While Morgan Green was spending his early childhood days inside Beltsville Academy elementary school, his mind would wander down Route 1 over to College Park. He thought then about playing football for Maryland.

Green moved to Waldorf four years ago, and once he established himself as a major-college prospect during his sophomore season at Lackey in 2002, the Terrapins began reciprocating Green's interest in them. On Sunday, the two came together when Green unofficially committed to Maryland's recruiting class of 2005.

Green, who posted the second-highest single-season rushing total last season when Lackey advanced to the Maryland 3A title game, had received offers from Florida, Virginia, North Carolina State and Boston College, among others. Many other programs, though, shied away from Green in the past year because Green long appeared headed for Maryland.

"He said he wanted to do this before [his senior] season," Lackey Coach Scott Chadwick said. "After the May recruiting period ended, he didn't see anything else new, so he figured, 'Why not do it already?' "

The 6-foot-1, 205-pound Green was at Maryland on Sunday for an event to tell recruits about the school's curriculum. He had a meeting with Terrapins Coach Ralph Friedgen and gave him his commitment to sign in February.

"Now, since the ACC is the best conference in the country," Green said, "all the NFL teams will be looking at them."

Green rushed for 2,630 yards and scored 26 touchdowns last season as Lackey, which had not made the postseason in a decade, advanced to the Maryland 3A title game. He came 112 short of the state record set by McDonough's Sherron Gudger in 1991.

Green rushed for 903 yards more than anyone else in the Washington area.

Crounse Is New Pax AD

Steve Crounse loves helping out with Patuxent's athletic department so much that rarely a day went by this school year when he was not at some event on campus. Now, that labor of love will be a requirement.

Crounse was named Patuxent's new athletic director this week, succeeding Valerie Harrington, who took the same position at Huntingtown, which opens in August. He will remain the Panthers' football coach, a job he has held for two years. Crouse assisted Harrington for much of this school year.

Patuxent is one of six schools (Chopticon, Huntingtown, Leonardtown, Northern and Westlake) in the Southern Maryland Athletic Conference that have athletic directors who also coach. But only Westlake Athletic Director Dominic Zaccarelli is also a football coach, a job that, even on its own, makes huge demands on time.

"I'm going to need people to help me," Crounse said, "but we have people who are willing to help out. Several people have stepped up. "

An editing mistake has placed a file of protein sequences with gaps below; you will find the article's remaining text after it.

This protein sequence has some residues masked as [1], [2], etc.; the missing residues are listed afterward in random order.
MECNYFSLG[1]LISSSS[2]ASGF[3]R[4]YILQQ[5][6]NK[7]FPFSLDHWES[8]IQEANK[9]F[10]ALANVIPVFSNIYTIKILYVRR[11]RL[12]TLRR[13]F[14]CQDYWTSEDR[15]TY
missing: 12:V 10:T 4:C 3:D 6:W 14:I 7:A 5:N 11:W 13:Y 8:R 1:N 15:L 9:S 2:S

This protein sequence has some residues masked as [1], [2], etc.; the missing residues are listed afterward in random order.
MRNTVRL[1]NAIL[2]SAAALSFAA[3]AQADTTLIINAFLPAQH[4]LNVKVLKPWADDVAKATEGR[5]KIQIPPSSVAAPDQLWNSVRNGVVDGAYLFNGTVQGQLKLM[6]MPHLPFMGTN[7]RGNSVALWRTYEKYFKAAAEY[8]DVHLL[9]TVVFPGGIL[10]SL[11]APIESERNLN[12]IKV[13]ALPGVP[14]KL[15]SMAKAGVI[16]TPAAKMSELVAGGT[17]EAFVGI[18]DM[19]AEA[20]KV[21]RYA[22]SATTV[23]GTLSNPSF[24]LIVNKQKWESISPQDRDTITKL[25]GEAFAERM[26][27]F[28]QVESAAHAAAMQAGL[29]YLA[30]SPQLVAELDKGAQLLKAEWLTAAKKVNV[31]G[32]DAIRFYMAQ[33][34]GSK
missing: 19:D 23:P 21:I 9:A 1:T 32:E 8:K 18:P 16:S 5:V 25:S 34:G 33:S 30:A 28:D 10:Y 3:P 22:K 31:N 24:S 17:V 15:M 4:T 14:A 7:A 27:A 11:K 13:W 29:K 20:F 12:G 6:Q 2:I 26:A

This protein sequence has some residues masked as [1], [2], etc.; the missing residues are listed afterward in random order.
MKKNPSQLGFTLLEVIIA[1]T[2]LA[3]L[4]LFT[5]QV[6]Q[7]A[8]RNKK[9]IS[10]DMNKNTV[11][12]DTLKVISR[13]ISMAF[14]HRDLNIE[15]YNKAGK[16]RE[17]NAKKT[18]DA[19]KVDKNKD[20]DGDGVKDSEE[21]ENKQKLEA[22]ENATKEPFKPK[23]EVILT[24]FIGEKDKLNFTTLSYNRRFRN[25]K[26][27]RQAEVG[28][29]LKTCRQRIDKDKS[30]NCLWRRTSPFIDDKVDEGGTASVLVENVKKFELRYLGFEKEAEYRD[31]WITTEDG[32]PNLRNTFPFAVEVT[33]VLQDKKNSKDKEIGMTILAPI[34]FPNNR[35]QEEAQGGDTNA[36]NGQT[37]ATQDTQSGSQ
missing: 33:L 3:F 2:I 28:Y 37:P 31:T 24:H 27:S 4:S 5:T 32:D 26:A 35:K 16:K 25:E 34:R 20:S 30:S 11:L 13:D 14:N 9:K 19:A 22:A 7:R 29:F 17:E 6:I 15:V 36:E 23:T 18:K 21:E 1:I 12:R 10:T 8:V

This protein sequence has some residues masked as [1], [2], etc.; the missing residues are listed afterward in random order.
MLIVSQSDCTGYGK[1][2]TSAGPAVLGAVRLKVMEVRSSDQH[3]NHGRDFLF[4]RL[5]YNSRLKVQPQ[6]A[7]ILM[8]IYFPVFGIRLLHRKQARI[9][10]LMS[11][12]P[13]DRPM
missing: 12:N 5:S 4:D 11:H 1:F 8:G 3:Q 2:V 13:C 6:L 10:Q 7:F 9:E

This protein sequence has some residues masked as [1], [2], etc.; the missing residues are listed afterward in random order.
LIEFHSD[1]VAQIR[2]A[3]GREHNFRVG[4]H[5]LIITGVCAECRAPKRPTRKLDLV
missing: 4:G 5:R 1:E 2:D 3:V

Patuxent Principal Gordon Libby told Crounse that he would have preferred to hire an athletic director who did not have coaching duties, but no such candidate applied. When Libby was at Douglass in Prince George's County before coming to Patuxent last year, his athletic director, William Hay, was also the baseball coach.

"I have reservations because [Crounse] is the football coach," Libby said. "But it's hard to find that kind of person. . . . He knows the pressure. He's got a big plate in front of him. But he stood out to me with all the things he did."

Crounse was a middle school athletic director and then an assistant athletic director at Delaware Valley (Pa.) High -- while coaching at both schools -- before coming to Patuxent in 2002.

"I've been juggling that stuff my whole career," Crounse said. "It's the life that I'm used to. . . . Most of the organization and coordination has to be done from now until the end of July and August."

Libby said: "Steve is the type of guy who will be here everyday. He'll line the field. He'll announce the lacrosse game. Whatever it takes, he'll do it."

Scoring Off the Court

La Plata boys' basketball coach Pete Maienknecht said his star player, Andrew Lee, was a role model on the court all season for his teammates. Now, Maienknecht hopes Lee's struggle to gain a scholarship to play next fall at Morgan State can also inspire the Warriors.

Lee was the SMAC's leading scorer last season at 22.3 points per game -- good for fifth among area Maryland public school players. He accounted for 42 percent of La Plata's scoring and was the object of frequent double-teams by opposing defenses.

As impressive as Lee's basketball skills were, though, they were not enough to get him a spot on a basketball roster because he did not fulfill NCAA academic eligibility requirements. Last month, he finally achieved a qualifying SAT score, and Morgan State was able to offer him a scholarship.

"It's a great accomplishment for Andrew," Maienknecht said. "Hopefully, [the rest of the Warriors] can see that no matter what kind of numbers you put up, it doesn't matter unless you put up grades. Hopefully, they can draw from that."

Lee is the only SMAC boys' basketball player to sign with a Division I college this year. Patuxent's Amanda Robinson, who committed to the University of MarylandBaltimore County, was the conference's only girl to sign.

Morgan State went 11-16 last season with a roster on which underclassmen predominated.